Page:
From Brain Fog to Heart Damage: Rehab After COVID-19

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There have been 5.8 million confirmed cases of COVID-19 in the United States. 180,000 have died. For those who recovered, the path can be a long one. The more time spent in the ICU and on a ventilator, the harder and longer it will be to get back to normal … or get to a new normal.

From brain fog …

“It was like the flu on steroids,” shared COVID-19 survivor Clarence Troutman.

To fatigue… and trouble breathing.

“I could not draw in any air whatsoever,” Troutman recalled.

Living a month on a ventilator, Clarence Troutman is now COVID-free, but he knows surviving the disease was just the beginning.

“It was almost in some ways like being a newborn baby,” Troutman described.

“There's a lot of retraining, strengthening, and a whole process to get people back to living their lives,” explained William Niehaus, MD, who specializes in physical medicine & rehabilitation at University of Colorado Hospital. 

“It just, really took a lot of intensive rehab,” added Kat Aksamit, PT, DPT, NCS, a physical therapist at University of Colorado Hospital.

Doctors found that many patients need a team of therapists to relearn how to walk, talk, and even problem solve, as the disease attacks every organ from the lungs to the heart to the brain.

“Being on a ventilator for an extended period of time causes muscle wasting, it affects multiple organ systems,” expounded Dr. Niehaus.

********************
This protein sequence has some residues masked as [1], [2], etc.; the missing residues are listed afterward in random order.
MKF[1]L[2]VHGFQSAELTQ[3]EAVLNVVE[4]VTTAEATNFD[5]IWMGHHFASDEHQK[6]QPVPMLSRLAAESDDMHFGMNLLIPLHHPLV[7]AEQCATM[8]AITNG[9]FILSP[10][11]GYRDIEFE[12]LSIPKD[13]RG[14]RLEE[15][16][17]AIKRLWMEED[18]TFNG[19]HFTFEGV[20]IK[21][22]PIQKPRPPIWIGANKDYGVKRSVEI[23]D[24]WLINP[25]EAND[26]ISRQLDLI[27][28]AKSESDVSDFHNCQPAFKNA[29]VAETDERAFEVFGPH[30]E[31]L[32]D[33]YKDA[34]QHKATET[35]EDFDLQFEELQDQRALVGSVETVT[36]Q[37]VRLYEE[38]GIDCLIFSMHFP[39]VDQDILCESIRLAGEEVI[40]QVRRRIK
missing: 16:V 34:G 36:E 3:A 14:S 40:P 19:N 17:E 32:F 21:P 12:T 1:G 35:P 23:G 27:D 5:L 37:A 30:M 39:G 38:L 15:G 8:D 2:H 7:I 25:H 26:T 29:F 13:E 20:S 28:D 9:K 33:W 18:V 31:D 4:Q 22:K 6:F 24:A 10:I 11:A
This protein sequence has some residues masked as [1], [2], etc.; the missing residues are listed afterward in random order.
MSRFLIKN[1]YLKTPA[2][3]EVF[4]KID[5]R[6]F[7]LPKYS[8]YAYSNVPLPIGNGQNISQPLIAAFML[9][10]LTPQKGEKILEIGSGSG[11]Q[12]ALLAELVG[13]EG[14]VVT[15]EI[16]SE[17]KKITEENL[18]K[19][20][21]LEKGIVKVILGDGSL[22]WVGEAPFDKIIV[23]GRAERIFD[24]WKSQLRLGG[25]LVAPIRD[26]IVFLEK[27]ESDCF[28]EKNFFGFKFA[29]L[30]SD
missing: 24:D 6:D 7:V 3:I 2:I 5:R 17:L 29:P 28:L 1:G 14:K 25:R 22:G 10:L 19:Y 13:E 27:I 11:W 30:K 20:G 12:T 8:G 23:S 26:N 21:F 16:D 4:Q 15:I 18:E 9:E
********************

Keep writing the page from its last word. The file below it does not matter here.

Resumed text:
A recent study showed a majority of survivors had inflammation in the heart which can lead to cardiac disease and heart failure. Strokes are also a growing concern.

“We're seeing a lot of neurologic damage with people that have had COVID disease and a lot of blood clots,” elaborated Dr. Niehaus.

University of Colorado Hospital was one of the first facilities to begin actively rehabbing patients that are still COVID positive. Clarence started his rehab just three days after being off the ventilator.

“We had to kind of bring everything back a step at a time,” recalled Troutman.

Five months later …

“Things are coming around slowly but surely,” Troutman concluded.

Hospitals around the country are revamping their rehab procedures … evaluating patients daily, revising how much rehab patients can handle. Some hospitals are using biocontainment units to keep patients from spreading contaminated air.

Contributors to this news report include: Cyndy McGrath, Executive Producer; Marsha Lewis, Field Producer; Rusty Reed, Videographer; Roque Correa, Editor.

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